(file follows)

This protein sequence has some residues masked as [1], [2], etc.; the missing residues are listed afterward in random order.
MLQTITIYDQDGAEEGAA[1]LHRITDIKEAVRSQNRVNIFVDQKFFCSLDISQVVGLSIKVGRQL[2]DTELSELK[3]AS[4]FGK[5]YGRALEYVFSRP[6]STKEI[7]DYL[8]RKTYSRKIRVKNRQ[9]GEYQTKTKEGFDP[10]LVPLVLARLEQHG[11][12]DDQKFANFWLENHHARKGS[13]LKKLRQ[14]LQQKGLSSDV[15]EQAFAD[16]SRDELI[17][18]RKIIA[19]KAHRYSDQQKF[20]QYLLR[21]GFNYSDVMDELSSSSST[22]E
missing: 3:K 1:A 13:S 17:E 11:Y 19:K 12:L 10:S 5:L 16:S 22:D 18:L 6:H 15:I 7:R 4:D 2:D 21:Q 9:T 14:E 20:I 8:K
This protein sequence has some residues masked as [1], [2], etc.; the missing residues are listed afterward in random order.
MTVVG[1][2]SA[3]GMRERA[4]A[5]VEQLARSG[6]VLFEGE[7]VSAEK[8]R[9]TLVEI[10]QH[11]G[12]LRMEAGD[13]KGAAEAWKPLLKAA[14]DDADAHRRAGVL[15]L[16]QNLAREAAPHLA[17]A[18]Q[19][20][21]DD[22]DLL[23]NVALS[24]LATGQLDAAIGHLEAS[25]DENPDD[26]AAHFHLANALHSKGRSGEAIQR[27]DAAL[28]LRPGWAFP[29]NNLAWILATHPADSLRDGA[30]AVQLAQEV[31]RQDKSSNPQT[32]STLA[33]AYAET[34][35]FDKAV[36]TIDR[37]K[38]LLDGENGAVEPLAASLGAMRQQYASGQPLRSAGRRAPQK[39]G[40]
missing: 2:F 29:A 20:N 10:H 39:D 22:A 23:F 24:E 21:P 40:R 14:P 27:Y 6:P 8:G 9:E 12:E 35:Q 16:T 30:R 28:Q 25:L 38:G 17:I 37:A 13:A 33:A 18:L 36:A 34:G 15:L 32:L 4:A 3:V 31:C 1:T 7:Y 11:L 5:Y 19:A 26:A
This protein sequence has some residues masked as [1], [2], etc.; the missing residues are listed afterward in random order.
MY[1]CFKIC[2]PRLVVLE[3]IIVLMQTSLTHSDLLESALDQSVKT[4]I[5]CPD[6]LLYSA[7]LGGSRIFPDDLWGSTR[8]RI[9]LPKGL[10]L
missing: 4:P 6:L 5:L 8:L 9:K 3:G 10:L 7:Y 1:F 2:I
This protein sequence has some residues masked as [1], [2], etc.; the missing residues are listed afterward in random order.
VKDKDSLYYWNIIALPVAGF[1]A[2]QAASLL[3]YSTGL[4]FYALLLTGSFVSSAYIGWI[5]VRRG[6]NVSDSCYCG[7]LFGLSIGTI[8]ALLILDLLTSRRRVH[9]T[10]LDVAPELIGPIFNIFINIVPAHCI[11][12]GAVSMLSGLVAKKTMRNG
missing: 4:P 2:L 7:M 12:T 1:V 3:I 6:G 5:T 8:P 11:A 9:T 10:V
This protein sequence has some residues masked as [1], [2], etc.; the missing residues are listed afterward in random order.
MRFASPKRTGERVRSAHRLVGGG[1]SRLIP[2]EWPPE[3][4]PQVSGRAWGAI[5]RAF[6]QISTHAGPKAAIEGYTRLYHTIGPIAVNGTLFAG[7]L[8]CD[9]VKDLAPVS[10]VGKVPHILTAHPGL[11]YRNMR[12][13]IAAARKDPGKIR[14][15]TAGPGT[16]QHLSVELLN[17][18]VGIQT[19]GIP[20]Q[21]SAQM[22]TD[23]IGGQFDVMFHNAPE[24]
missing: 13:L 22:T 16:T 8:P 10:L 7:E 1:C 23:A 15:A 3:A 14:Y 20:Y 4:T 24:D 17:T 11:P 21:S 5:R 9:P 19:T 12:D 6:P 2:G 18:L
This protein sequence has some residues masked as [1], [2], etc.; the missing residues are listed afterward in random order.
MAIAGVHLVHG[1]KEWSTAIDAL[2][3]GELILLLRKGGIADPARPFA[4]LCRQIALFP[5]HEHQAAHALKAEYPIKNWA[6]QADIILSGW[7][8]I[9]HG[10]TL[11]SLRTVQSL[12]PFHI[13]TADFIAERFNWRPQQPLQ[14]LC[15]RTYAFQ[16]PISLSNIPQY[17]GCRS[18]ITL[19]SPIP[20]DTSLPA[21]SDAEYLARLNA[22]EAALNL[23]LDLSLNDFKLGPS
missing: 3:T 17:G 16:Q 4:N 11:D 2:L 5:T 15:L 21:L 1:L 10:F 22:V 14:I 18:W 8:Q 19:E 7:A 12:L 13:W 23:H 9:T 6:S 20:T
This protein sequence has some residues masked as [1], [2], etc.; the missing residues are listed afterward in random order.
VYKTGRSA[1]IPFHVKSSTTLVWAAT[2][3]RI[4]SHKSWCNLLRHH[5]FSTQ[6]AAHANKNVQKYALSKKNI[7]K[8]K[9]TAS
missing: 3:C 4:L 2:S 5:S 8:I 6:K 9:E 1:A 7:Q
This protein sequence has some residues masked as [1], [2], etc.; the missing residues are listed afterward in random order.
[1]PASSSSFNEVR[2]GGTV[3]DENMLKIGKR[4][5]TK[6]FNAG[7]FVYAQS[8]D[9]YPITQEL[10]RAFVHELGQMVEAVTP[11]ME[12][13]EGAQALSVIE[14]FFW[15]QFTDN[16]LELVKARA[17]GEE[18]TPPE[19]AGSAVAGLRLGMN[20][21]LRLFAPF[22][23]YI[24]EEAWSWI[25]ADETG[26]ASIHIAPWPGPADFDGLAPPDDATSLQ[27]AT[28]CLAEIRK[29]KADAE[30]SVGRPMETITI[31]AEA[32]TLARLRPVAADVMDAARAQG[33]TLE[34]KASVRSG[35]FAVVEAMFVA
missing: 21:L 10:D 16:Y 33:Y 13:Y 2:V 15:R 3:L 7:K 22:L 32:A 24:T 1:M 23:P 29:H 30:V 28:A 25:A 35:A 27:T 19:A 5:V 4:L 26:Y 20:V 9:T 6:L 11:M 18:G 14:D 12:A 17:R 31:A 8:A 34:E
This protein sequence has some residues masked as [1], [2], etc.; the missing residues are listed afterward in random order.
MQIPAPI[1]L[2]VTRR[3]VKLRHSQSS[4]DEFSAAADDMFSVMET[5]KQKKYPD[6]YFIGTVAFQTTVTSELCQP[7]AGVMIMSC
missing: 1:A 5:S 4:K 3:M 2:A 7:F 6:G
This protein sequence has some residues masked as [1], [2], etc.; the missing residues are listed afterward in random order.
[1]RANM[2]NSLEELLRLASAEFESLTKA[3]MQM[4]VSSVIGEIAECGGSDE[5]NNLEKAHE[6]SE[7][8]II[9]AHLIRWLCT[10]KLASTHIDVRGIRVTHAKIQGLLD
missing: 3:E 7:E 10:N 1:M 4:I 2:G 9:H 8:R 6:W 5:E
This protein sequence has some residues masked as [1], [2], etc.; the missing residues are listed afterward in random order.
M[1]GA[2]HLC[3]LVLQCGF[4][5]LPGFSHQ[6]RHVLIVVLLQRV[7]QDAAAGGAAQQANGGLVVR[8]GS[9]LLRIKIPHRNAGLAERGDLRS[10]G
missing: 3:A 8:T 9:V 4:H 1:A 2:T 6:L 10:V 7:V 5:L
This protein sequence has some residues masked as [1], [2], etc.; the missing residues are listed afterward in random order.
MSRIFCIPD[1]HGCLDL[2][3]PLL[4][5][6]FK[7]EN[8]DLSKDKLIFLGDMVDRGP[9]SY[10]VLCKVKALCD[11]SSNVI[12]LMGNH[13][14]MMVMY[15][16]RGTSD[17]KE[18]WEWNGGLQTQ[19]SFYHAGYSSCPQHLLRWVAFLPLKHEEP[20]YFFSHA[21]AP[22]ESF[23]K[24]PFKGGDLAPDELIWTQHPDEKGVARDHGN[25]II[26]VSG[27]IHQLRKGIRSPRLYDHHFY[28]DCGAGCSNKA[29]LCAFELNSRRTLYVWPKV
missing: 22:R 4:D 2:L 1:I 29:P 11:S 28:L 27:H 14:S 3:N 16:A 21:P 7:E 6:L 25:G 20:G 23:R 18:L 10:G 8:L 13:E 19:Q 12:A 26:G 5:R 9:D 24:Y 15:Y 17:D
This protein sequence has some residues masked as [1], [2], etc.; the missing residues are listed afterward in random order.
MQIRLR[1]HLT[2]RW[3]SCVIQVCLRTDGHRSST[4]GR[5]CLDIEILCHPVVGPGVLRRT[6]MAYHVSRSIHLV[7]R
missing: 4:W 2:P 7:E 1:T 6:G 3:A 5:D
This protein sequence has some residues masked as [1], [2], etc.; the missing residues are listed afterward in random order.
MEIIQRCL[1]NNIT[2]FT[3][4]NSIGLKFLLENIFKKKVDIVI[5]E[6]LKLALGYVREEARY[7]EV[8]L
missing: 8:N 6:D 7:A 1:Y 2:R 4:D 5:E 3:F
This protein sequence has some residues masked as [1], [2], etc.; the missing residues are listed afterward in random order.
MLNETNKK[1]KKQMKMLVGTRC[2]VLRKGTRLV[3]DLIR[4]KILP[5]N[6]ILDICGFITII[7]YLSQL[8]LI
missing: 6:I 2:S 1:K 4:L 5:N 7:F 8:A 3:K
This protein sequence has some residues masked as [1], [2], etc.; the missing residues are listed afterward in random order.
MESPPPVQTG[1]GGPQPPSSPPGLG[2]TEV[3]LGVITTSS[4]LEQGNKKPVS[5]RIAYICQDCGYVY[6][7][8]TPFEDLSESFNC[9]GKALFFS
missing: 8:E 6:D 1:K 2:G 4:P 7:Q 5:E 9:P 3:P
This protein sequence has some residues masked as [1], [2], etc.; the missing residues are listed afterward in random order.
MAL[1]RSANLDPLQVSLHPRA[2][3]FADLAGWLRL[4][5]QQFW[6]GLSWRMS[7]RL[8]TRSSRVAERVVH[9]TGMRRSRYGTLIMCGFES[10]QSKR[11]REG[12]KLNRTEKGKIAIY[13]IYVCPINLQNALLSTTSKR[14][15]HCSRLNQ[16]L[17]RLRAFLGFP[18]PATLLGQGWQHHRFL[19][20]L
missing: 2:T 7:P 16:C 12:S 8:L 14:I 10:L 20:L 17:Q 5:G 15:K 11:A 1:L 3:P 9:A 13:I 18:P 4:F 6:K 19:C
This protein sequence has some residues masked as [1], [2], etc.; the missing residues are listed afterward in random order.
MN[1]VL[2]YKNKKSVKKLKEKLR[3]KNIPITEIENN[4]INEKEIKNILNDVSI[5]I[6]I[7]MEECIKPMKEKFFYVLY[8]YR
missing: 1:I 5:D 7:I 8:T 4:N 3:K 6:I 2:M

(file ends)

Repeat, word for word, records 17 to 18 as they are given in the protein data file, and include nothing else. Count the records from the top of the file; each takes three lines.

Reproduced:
This protein sequence has some residues masked as [1], [2], etc.; the missing residues are listed afterward in random order.
MAL[1]RSANLDPLQVSLHPRA[2][3]FADLAGWLRL[4][5]QQFW[6]GLSWRMS[7]RL[8]TRSSRVAERVVH[9]TGMRRSRYGTLIMCGFES[10]QSKR[11]REG[12]KLNRTEKGKIAIY[13]IYVCPINLQNALLSTTSKR[14][15]HCSRLNQ[16]L[17]RLRAFLGFP[18]PATLLGQGWQHHRFL[19][20]L
missing: 2:T 7:P 16:C 12:S 8:L 14:I 10:L 20:L 17:Q 5:G 15:K 11:A 1:L 3:P 9:A 13:I 18:P 4:F 6:K 19:C
This protein sequence has some residues masked as [1], [2], etc.; the missing residues are listed afterward in random order.
MN[1]VL[2]YKNKKSVKKLKEKLR[3]KNIPITEIENN[4]INEKEIKNILNDVSI[5]I[6]I[7]MEECIKPMKEKFFYVLY[8]YR
missing: 1:I 5:D 7:I 8:T 4:N 3:K 6:I 2:M